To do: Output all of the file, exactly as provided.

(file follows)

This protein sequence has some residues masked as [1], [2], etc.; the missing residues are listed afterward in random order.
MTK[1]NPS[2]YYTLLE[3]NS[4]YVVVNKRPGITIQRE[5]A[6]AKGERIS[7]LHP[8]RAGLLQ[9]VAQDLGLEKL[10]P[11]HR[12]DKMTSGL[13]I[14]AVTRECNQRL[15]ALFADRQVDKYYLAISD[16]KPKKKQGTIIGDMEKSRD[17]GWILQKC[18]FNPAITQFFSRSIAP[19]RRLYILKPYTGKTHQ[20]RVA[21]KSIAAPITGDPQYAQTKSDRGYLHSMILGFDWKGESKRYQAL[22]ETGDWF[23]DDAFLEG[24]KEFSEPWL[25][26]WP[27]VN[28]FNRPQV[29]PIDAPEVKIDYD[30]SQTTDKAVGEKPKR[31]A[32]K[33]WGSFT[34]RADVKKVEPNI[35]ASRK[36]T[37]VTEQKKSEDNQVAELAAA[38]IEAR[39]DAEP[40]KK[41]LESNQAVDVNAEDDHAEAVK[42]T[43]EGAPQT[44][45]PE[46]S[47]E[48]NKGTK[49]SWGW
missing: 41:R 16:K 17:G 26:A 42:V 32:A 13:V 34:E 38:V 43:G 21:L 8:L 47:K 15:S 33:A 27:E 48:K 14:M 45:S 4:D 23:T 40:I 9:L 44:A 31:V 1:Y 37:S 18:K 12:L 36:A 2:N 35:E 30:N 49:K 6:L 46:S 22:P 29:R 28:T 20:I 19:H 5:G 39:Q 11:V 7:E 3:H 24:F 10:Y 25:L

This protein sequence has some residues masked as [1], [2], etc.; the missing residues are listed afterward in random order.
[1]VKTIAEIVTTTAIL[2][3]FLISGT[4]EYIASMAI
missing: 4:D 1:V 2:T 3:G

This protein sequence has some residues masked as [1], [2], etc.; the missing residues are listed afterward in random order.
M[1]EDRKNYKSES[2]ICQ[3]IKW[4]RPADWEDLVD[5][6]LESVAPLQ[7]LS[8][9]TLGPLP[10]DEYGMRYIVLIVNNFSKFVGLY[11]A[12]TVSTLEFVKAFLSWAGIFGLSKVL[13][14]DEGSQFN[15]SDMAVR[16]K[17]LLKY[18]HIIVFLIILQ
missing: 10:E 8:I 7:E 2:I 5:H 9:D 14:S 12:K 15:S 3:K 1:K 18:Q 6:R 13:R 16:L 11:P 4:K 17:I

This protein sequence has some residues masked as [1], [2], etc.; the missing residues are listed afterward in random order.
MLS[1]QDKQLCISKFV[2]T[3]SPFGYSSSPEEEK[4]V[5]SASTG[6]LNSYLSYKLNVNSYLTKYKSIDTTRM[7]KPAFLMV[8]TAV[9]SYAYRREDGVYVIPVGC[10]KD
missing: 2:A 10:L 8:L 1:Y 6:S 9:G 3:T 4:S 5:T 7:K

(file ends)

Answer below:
This protein sequence has some residues masked as [1], [2], etc.; the missing residues are listed afterward in random order.
MTK[1]NPS[2]YYTLLE[3]NS[4]YVVVNKRPGITIQRE[5]A[6]AKGERIS[7]LHP[8]RAGLLQ[9]VAQDLGLEKL[10]P[11]HR[12]DKMTSGL[13]I[14]AVTRECNQRL[15]ALFADRQVDKYYLAISD[16]KPKKKQGTIIGDMEKSRD[17]GWILQKC[18]FNPAITQFFSRSIAP[19]RRLYILKPYTGKTHQ[20]RVA[21]KSIAAPITGDPQYAQTKSDRGYLHSMILGFDWKGESKRYQAL[22]ETGDWF[23]DDAFLEG[24]KEFSEPWL[25][26]WP[27]VN[28]FNRPQV[29]PIDAPEVKIDYD[30]SQTTDKAVGEKPKR[31]A[32]K[33]WGSFT[34]RADVKKVEPNI[35]ASRK[36]T[37]VTEQKKSEDNQVAELAAA[38]IEAR[39]DAEP[40]KK[41]LESNQAVDVNAEDDHAEAVK[42]T[43]EGAPQT[44][45]PE[46]S[47]E[48]NKGTK[49]SWGW
missing: 41:R 16:K 17:G 26:A 42:V 32:A 13:V 34:E 38:V 43:G 21:L 8:L 47:K 15:S 33:A 27:E 48:K 14:M 45:S 4:D 23:T 40:I 9:L 44:A 31:V 1:Y 37:S 18:K 12:L 36:A 2:N 35:E 30:N 49:K 6:L 46:S 22:P 29:R 28:T 20:I 19:H 5:G 39:Q 11:V 7:E 3:H 24:F 10:Y 25:L

This protein sequence has some residues masked as [1], [2], etc.; the missing residues are listed afterward in random order.
[1]VKTIAEIVTTTAIL[2][3]FLISGT[4]EYIASMAI
missing: 4:D 1:V 2:T 3:G

This protein sequence has some residues masked as [1], [2], etc.; the missing residues are listed afterward in random order.
M[1]EDRKNYKSES[2]ICQ[3]IKW[4]RPADWEDLVD[5][6]LESVAPLQ[7]LS[8][9]TLGPLP[10]DEYGMRYIVLIVNNFSKFVGLY[11]A[12]TVSTLEFVKAFLSWAGIFGLSKVL[13][14]DEGSQFN[15]SDMAVR[16]K[17]LLKY[18]HIIVFLIILQ
missing: 10:E 8:I 7:E 2:I 5:H 9:D 14:S 12:K 15:S 3:K 1:K 18:Q 6:R 13:R 16:L 11:P 4:K 17:I

This protein sequence has some residues masked as [1], [2], etc.; the missing residues are listed afterward in random order.
MLS[1]QDKQLCISKFV[2]T[3]SPFGYSSSPEEEK[4]V[5]SASTG[6]LNSYLSYKLNVNSYLTKYKSIDTTRM[7]KPAFLMV[8]TAV[9]SYAYRREDGVYVIPVGC[10]KD
missing: 2:A 10:L 8:L 1:Y 6:S 9:G 3:T 4:S 5:T 7:K